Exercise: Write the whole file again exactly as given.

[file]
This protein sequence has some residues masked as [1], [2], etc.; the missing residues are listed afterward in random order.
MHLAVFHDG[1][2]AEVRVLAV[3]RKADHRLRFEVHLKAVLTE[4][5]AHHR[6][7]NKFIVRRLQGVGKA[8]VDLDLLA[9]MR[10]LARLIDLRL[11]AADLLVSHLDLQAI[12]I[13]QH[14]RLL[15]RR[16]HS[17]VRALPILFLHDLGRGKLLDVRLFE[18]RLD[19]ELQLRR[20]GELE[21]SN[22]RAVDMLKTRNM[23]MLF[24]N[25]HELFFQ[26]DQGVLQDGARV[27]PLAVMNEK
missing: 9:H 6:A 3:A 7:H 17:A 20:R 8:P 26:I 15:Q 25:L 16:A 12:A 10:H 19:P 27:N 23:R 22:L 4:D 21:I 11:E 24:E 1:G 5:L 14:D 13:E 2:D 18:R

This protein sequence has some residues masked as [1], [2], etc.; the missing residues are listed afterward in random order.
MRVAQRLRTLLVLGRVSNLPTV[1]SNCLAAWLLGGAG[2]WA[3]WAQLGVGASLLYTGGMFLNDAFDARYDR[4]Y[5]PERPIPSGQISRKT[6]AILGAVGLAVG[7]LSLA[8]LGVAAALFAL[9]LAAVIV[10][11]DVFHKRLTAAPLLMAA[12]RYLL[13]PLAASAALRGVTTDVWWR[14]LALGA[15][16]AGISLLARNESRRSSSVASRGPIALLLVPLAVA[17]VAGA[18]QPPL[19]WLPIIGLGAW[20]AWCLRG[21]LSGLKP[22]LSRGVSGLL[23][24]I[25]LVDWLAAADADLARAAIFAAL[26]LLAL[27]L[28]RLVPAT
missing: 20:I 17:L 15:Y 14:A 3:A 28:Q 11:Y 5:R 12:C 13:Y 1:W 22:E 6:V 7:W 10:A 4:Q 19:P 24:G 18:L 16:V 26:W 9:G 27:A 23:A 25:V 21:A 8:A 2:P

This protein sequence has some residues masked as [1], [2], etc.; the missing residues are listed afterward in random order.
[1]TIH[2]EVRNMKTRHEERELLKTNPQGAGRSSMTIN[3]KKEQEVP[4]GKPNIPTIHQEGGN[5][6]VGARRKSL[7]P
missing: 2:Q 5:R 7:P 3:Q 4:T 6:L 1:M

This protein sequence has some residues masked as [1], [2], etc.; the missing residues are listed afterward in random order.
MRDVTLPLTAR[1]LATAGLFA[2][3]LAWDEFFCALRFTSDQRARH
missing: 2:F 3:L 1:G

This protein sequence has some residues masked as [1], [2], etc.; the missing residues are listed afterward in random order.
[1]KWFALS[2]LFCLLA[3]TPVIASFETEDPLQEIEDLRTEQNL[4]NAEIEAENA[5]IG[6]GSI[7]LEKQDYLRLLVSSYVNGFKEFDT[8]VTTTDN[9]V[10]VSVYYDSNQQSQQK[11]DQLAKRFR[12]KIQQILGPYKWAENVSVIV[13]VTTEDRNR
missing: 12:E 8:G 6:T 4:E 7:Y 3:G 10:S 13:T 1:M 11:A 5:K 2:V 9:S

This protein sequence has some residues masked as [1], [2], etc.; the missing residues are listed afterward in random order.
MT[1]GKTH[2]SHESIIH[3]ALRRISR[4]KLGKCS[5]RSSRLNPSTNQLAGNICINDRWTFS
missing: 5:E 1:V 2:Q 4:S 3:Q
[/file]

This protein sequence has some residues masked as [1], [2], etc.; the missing residues are listed afterward in random order.
MHLAVFHDG[1][2]AEVRVLAV[3]RKADHRLRFEVHLKAVLTE[4][5]AHHR[6][7]NKFIVRRLQGVGKA[8]VDLDLLA[9]MR[10]LARLIDLRL[11]AADLLVSHLDLQAI[12]I[13]QH[14]RLL[15]RR[16]HS[17]VRALPILFLHDLGRGKLLDVRLFE[18]RLD[19]ELQLRR[20]GELE[21]SN[22]RAVDMLKTRNM[23]MLF[24]N[25]HELFFQ[26]DQGVLQDGARV[27]PLAVMNEK
missing: 9:H 6:A 3:A 7:H 17:A 20:R 8:P 26:I 15:Q 25:L 16:A 12:A 10:H 19:P 27:N 23:R 22:L 4:D 21:I 11:E 24:E 1:G 5:L 14:D 13:E 2:D 18:R

This protein sequence has some residues masked as [1], [2], etc.; the missing residues are listed afterward in random order.
MRVAQRLRTLLVLGRVSNLPTV[1]SNCLAAWLLGGAG[2]WA[3]WAQLGVGASLLYTGGMFLNDAFDARYDR[4]Y[5]PERPIPSGQISRKT[6]AILGAVGLAVG[7]LSLA[8]LGVAAALFAL[9]LAAVIV[10][11]DVFHKRLTAAPLLMAA[12]RYLL[13]PLAASAALRGVTTDVWWR[14]LALGA[15][16]AGISLLARNESRRSSSVASRGPIALLLVPLAVA[17]VAGA[18]QPPL[19]WLPIIGLGAW[20]AWCLRG[21]LSGLKP[22]LSRGVSGLL[23][24]I[25]LVDWLAAADADLARAAIFAAL[26]LLAL[27]L[28]RLVPAT
missing: 20:I 17:L 15:Y 14:A 3:A 28:Q 11:Y 5:R 12:C 13:Y 1:W 22:E 6:V 7:W 10:A 4:Q 19:P 24:G 18:L 16:V 26:W 9:G 27:A 23:A 25:V 21:A 8:A 2:P

This protein sequence has some residues masked as [1], [2], etc.; the missing residues are listed afterward in random order.
[1]TIH[2]EVRNMKTRHEERELLKTNPQGAGRSSMTIN[3]KKEQEVP[4]GKPNIPTIHQEGGN[5][6]VGARRKSL[7]P
missing: 2:Q 5:R 7:P 3:Q 4:T 6:L 1:M

This protein sequence has some residues masked as [1], [2], etc.; the missing residues are listed afterward in random order.
MRDVTLPLTAR[1]LATAGLFA[2][3]LAWDEFFCALRFTSDQRARH
missing: 2:F 3:L 1:G

This protein sequence has some residues masked as [1], [2], etc.; the missing residues are listed afterward in random order.
[1]KWFALS[2]LFCLLA[3]TPVIASFETEDPLQEIEDLRTEQNL[4]NAEIEAENA[5]IG[6]GSI[7]LEKQDYLRLLVSSYVNGFKEFDT[8]VTTTDN[9]V[10]VSVYYDSNQQSQQK[11]DQLAKRFR[12]KIQQILGPYKWAENVSVIV[13]VTTEDRNR
missing: 12:E 8:G 6:T 4:E 7:Y 3:G 10:S 13:T 1:M 11:A 5:K 2:V 9:S

This protein sequence has some residues masked as [1], [2], etc.; the missing residues are listed afterward in random order.
MT[1]GKTH[2]SHESIIH[3]ALRRISR[4]KLGKCS[5]RSSRLNPSTNQLAGNICINDRWTFS
missing: 5:E 1:V 2:Q 4:S 3:Q